Oil and Gas

US Gasoline Prices Up 5 Cents to $2.80 A Gallon


U.S. average retail gasoline prices rose by nearly 5 cents and are poised to rise further as those who make, distribute and sell gasoline see their profit margins squeezed, according to an industry analyst.

The national average for self-serve regular unleaded gas was nearly $2.80 a gallon on Oct. 19, up 4.92 cents per gallon in the past two weeks, according to the nationwide Lundberg survey of about 7,000 gas stations.

This was about 38 cents below the May 18, 2007, all-time high of more than $3.18.

"While gasoline prices moved up just under a nickel in that period, crude oil prices are up the equivalent of 18 cents per gallon," said survey editor Trilby Lundberg. "That missing 13 cents and more will probably turn up at the pump and soon because it represents margin squeeze over months for refiners, jobbers and retails -- those who make, deliver and sell gasoline."

That is in addition to other factors that have fueled high prices at the pump: winter heating oil demand and refinery capacity utilization rates.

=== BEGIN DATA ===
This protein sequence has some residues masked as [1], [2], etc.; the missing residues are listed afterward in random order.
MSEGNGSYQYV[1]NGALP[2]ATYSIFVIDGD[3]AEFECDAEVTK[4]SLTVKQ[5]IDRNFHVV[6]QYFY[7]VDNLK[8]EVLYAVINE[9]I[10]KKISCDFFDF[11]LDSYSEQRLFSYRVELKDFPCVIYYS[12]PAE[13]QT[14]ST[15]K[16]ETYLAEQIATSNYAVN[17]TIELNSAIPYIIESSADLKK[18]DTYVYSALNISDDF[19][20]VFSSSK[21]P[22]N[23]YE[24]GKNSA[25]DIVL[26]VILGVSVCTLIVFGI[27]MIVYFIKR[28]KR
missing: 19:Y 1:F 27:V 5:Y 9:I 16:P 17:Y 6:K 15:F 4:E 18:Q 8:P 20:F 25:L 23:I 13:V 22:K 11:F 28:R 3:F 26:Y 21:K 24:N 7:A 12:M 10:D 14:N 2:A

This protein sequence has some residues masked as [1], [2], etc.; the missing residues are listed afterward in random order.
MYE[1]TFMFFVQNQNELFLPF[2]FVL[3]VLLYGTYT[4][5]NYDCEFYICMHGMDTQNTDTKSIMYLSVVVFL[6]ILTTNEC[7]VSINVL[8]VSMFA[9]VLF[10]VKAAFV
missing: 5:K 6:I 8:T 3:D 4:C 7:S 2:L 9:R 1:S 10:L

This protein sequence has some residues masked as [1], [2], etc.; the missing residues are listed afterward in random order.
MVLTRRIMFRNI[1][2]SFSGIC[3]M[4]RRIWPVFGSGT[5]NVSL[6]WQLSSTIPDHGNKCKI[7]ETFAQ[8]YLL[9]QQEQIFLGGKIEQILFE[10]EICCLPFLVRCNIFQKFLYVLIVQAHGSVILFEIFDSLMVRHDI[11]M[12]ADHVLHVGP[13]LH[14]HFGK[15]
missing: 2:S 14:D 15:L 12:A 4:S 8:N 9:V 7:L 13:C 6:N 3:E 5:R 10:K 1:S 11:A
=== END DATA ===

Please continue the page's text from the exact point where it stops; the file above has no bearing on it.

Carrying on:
"These losses for refiners, jobbers and retailers tell us where gasoline prices have to go, which is up substantially," she said. "The only thing that could avert that would be a crash in the crude oil price, and I think that is not likely at all near term."

The average price is likely to exceed $3 per gallon in coming weeks, Lundberg said.

At $3.17 a gallon, San Francisco had the highest average price for self-serve regular unleaded gas, while the lowest price was $2.56 a gallon in Newark, New Jersey, although Lundberg noted that price was not strictly a direct comparison, as New Jersey offers no self-serve gasoline.